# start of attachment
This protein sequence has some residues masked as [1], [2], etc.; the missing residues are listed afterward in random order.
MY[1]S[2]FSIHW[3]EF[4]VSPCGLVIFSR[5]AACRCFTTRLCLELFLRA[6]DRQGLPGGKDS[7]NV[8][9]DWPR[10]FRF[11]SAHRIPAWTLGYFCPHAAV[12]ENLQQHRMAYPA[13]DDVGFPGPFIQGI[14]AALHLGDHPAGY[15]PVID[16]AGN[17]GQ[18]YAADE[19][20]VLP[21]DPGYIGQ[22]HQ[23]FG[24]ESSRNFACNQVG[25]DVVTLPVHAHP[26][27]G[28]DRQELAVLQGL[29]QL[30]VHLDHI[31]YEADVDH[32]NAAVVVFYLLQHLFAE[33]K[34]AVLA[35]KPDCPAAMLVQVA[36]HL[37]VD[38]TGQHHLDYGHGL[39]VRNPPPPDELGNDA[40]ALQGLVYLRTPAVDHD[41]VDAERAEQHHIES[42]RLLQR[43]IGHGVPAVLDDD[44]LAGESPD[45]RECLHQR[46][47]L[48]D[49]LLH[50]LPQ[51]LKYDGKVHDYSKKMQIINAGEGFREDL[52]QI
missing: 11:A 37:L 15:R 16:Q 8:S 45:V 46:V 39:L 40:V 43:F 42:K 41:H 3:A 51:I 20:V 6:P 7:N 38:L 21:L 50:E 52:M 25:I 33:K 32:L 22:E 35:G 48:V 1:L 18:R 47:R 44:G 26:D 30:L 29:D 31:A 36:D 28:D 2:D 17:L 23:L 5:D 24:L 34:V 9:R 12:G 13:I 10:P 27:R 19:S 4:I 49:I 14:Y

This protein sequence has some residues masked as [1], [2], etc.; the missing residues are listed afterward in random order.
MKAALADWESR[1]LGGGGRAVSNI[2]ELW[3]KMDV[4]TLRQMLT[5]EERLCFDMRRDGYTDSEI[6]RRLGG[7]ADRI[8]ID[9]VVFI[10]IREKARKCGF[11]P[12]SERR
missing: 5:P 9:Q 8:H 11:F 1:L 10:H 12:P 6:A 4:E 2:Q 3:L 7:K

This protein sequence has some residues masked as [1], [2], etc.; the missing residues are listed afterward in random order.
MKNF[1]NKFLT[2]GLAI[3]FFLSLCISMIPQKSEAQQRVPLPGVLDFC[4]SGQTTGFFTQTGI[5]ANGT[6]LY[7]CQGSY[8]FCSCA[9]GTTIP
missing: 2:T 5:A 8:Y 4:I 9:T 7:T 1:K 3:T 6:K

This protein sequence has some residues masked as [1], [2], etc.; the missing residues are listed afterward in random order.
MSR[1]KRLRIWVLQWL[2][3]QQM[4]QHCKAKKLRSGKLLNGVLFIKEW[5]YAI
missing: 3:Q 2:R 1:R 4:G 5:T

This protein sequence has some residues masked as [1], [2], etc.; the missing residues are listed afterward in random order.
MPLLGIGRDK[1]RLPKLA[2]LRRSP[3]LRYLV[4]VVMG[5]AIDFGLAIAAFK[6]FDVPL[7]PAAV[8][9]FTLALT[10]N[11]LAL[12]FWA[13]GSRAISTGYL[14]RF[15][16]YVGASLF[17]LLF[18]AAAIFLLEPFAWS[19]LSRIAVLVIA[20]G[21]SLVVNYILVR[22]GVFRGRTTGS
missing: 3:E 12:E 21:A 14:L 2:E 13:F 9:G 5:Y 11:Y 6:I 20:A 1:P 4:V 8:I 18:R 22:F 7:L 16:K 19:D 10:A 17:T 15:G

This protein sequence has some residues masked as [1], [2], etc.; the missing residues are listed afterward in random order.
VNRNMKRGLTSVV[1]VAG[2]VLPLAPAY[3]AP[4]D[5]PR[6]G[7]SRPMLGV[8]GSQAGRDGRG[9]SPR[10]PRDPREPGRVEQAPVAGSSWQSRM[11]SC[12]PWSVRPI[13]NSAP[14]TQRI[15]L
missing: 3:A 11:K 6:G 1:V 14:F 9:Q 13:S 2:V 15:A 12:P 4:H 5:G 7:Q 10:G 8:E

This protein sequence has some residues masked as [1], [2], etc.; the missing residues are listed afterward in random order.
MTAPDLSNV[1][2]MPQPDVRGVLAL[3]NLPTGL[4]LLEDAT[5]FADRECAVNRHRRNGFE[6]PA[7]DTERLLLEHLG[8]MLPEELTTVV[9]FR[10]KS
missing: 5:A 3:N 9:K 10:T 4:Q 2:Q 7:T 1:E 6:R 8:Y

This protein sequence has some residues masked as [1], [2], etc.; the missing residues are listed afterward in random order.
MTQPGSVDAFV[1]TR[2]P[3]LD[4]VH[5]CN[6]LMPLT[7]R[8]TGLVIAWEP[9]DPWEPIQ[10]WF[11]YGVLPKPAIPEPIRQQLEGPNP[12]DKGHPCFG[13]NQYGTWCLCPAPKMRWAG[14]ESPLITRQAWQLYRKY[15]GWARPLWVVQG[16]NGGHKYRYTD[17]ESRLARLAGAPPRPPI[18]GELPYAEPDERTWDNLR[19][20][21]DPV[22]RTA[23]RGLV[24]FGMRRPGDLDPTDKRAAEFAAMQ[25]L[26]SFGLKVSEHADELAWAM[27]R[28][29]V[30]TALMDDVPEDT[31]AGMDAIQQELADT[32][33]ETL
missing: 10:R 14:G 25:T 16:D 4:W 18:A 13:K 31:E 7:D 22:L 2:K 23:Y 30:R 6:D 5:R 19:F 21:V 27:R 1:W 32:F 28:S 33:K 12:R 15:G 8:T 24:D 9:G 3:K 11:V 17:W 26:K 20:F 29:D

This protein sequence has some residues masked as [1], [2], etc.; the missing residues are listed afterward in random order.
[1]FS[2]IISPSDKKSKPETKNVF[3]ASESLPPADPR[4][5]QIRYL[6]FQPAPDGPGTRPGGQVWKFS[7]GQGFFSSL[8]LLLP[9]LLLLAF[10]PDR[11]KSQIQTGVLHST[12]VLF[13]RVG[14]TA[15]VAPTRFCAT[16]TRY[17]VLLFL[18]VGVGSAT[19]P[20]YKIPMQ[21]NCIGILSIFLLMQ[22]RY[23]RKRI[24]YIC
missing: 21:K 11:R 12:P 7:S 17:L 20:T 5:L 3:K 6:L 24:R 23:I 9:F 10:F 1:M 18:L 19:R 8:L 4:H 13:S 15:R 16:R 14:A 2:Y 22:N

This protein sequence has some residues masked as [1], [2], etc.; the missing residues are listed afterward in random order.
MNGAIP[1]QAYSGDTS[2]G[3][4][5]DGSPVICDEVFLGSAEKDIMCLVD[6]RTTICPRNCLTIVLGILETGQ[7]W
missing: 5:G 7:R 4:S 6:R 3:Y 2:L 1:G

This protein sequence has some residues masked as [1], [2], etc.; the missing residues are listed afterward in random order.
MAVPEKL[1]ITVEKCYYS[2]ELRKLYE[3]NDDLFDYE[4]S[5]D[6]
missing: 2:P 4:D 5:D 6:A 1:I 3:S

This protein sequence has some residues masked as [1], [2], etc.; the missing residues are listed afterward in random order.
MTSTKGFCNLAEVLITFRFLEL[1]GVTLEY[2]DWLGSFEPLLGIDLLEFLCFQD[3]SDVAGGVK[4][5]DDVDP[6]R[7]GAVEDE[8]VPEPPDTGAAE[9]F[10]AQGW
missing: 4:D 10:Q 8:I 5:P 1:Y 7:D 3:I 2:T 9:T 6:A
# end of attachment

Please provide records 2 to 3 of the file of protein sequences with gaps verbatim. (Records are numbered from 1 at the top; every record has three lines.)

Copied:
This protein sequence has some residues masked as [1], [2], etc.; the missing residues are listed afterward in random order.
MKAALADWESR[1]LGGGGRAVSNI[2]ELW[3]KMDV[4]TLRQMLT[5]EERLCFDMRRDGYTDSEI[6]RRLGG[7]ADRI[8]ID[9]VVFI[10]IREKARKCGF[11]P[12]SERR
missing: 5:P 9:Q 8:H 11:F 1:L 10:H 12:P 6:A 4:E 2:Q 3:L 7:K

This protein sequence has some residues masked as [1], [2], etc.; the missing residues are listed afterward in random order.
MKNF[1]NKFLT[2]GLAI[3]FFLSLCISMIPQKSEAQQRVPLPGVLDFC[4]SGQTTGFFTQTGI[5]ANGT[6]LY[7]CQGSY[8]FCSCA[9]GTTIP
missing: 2:T 5:A 8:Y 4:I 9:T 7:T 1:K 3:T 6:K